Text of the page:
Okay, so evidently Bren's Left Coast is going to take January off. And part of February. In my defense, I was travelling a lot, but I know they have internet in exotic places like Milwaukee and Brooklyn so really that's no excuse. In any event, I'd like to welcome back my readers (reader?) to a new year and a new administration.
1. This Thursday is the 200th anniversary of the birth of Charles Darwin, one of the most influential thinkers of the last two centuries. From an article today in the LA Times, scientists are still grappling with the implications of the Theory of Evolution, including why it's speeding up: "In the 5,000 to 10,000 years since agriculture triggered the growth of large societies, the pace has accelerated to 100 times historical levels." There follows a discussion of lactose tolerance, skin tone, and blue eyes - "For nearly all of human history, everyone in the world had brown eyes. Then, between 6,000 and 10,000 years ago, the first blue eyed baby was born somewhere near the Black Sea... today the number of people with blue eyes tops half a billion." Fascinating. (And why are we still having a "debate" about the theory of evolution?)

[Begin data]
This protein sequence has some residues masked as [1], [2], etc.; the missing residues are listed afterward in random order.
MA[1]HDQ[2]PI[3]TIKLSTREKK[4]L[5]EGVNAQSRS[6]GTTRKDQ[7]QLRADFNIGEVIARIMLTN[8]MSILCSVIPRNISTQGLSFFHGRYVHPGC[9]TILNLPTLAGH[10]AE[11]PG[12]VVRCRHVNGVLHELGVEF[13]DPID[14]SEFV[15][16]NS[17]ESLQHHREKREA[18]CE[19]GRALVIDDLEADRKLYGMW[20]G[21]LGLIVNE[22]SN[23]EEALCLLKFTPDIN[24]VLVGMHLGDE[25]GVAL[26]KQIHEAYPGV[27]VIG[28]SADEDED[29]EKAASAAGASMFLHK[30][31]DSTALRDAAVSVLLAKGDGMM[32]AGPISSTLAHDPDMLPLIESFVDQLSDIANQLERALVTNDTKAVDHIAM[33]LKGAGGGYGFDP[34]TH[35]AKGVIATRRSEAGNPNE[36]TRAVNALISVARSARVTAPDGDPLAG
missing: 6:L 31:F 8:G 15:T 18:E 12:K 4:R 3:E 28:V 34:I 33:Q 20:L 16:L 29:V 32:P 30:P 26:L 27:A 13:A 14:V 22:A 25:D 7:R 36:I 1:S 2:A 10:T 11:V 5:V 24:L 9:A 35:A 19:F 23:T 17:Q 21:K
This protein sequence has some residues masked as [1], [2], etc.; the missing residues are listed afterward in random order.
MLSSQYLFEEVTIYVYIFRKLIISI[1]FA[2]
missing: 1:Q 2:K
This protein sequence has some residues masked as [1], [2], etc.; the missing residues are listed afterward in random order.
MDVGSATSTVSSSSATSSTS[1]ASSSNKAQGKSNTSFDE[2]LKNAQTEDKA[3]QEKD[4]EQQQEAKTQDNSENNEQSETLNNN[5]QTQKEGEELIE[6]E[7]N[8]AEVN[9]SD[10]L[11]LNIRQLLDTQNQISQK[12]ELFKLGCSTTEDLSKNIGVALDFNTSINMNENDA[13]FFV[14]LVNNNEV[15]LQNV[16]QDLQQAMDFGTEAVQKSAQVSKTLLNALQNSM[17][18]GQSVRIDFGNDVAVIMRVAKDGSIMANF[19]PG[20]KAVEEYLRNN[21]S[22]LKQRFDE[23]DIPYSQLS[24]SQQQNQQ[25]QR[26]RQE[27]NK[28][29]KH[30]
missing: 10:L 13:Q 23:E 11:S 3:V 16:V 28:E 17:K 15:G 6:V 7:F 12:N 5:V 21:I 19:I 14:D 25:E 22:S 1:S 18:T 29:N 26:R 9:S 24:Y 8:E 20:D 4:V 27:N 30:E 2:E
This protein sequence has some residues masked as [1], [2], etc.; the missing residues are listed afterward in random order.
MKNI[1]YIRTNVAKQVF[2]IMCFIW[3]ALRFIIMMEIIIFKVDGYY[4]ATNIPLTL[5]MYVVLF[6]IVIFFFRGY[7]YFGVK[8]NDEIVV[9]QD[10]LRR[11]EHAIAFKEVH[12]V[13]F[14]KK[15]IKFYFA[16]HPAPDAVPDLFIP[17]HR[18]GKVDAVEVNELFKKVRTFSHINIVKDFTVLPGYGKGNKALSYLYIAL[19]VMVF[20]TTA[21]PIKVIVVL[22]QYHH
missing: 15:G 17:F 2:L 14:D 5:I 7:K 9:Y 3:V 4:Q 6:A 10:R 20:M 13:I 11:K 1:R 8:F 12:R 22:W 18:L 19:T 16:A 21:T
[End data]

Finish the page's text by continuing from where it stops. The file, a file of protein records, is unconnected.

2. In an evolution-related story, Black wolves come from selective breeding in dogs. Color selection was bred into dogs by humans and then passed into wild populations. It turns out that it's much more prevalent in North America, where there was more cross-pollination between domestic and wild animals, than in Europe. How cool is that? But again, evolution is just a "theory."
3. The dominant strain of influenza in this country, H1N1, is now nearly 100% resistant to the retro-viral Tamilflu. Why does this matter? "Tamiflu and Relenza have been stockpiled by the federal government for treating the public in case of the emergence of a dangerous pandemic flu. Four times as many Tamiflu doses have been stockpiled as Relenza doses." Story reported here in the LA Times.
4. And speaking of flu, remember H5N1 (a/k/a "bird flu"?) It's baaaaack! According to Dr. Keiji Fukuda, head of the World Health Organization's global influenza program, "It's probably the most lethal virus that's ever been discovered." Maybe science has a place in public debate after all?
5. And Fowler, Indiana, my hometown, has one of the largest windfarms in the United States, or even the world. A Christmas letter from friends there told me "You wouldn't recognize the place" for all the wind turbines outside of town on "Fowler Ridge" which is a made up name for a barely perceptible wrinkle on the prairie northwest of town. More of the windmills' dimensions - and where to eat while going to check them out in Earl Park and Fowler - are at www.earlparkindiana.com. Go Benton County!